Hulme asylum charity under pressure to house migrants

Bolton and Rochdale both house amongst the highest proportion of asylum seekers in the country. In the midst of the current migration influx to the UK, Manchester charities are busier than ever.

Hulme-based Asylum Support Housing Advice (ASHA), has reported that their workload has doubled since government cuts to wider humanitarian organisations.

Under current legislation, asylum seekers receive accommodation and around £35 pppw (asylum support) until they are either granted or refused refugee status, by the Home Office.

The length of time asylum support is provided varies depending on the individual’s circumstances, but once terminated, can leave asylum seekers in the dark. Many who lose out are forced to leave their accommodation; facing months of homelessness as they cannot work or claim benefits.

ASHA’s aim is to alleviate destitution for asylum seekers, taking action and providing free legal advice for immigrants in need of official support. The charity sees around 70 people a week, running drop-in sessions and appointments, with the intention of helping refused people appeal for asylum eligibility.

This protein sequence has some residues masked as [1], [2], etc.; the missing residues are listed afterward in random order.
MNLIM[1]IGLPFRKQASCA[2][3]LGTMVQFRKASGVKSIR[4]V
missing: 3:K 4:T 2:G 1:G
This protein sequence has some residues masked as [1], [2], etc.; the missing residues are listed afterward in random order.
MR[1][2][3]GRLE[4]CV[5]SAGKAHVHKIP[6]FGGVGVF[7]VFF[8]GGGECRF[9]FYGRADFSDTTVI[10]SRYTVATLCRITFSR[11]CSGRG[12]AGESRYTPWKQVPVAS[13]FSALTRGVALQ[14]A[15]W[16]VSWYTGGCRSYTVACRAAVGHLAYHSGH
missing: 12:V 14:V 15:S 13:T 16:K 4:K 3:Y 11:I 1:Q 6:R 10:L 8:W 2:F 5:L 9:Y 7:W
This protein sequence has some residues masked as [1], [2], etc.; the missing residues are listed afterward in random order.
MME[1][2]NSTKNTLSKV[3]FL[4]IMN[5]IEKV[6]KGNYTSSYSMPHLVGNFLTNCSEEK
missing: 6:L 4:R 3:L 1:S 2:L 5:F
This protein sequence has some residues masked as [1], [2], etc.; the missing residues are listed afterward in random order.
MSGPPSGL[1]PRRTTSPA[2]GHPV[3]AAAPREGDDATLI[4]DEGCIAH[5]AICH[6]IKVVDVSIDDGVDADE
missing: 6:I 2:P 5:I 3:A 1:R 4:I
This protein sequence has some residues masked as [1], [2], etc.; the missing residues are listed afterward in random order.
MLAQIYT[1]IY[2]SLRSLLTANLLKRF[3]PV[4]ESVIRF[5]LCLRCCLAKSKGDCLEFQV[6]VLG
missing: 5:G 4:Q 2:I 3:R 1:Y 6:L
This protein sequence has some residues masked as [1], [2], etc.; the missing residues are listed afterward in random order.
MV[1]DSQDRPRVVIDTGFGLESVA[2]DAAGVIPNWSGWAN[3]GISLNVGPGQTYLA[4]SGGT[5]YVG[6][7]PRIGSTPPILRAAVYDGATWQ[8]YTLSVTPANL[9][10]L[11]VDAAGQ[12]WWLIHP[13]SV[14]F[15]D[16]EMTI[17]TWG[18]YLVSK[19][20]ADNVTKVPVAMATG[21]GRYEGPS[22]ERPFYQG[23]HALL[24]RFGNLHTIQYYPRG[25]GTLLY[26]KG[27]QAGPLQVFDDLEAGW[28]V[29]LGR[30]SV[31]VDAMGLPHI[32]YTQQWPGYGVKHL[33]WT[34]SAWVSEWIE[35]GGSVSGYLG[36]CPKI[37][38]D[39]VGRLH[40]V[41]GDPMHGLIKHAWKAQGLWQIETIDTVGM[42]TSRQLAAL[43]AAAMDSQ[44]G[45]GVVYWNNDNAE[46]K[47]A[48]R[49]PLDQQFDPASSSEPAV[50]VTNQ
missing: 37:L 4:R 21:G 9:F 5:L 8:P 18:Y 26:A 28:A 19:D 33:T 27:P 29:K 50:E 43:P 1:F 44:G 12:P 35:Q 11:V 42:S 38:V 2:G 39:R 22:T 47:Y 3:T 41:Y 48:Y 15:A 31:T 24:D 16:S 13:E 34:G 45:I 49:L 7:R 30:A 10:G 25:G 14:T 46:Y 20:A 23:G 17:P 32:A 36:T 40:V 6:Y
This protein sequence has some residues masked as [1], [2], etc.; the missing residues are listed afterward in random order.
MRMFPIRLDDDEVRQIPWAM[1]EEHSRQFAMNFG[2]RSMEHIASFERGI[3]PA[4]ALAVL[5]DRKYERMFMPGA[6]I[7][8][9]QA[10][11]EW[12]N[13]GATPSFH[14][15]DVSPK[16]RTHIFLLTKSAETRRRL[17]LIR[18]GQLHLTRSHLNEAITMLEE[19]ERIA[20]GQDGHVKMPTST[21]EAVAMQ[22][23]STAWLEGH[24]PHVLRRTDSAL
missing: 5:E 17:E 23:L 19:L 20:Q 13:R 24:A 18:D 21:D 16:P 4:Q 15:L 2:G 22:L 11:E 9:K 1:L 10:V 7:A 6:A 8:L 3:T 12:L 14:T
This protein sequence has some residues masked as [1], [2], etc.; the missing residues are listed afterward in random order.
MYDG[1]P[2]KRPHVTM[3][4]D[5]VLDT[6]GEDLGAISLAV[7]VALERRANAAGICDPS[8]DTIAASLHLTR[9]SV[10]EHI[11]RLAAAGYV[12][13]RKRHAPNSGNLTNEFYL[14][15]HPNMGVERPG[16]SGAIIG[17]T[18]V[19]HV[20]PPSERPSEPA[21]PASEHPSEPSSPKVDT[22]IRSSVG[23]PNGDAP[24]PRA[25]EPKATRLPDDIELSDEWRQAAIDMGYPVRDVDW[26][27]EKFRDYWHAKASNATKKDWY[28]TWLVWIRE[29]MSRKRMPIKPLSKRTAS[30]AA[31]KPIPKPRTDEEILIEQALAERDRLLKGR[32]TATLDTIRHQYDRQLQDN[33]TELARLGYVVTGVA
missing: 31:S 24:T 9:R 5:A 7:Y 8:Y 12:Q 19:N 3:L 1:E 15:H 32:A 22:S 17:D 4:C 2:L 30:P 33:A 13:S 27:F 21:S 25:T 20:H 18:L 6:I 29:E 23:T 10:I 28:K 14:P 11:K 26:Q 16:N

Maria Houlihan has been manager of ASHA since last June, and enlightened TNT as to the face-to-face work the charity does:

“It’s a very difficult and long winded process to get asylum support, and the Home Office doesn’t make it particularly easy.

“We see someone once for a drop-in, book them in for an appointment, and then it’s done within a week”.

Operational capacity of larger agencies such as Refugee Action and Asylum Support has dwindled since government cuts, making charities like ASHA vital for the wellbeing of Manchester’s migrants.

Maria alluded to the number of asylum seekers entering the UK, acknowledging that “Manchester is almost at capacity”. However, she suggested that the government should not let political motives obscure the reality of the level of support required:

“We should stop thinking of people as numbers and a financial burden, and realise that there is a duty to support.

“We’re a wealthy country that could do a lot more”.


TNT News James Skipper



Photo Credit: Economy In Crisis

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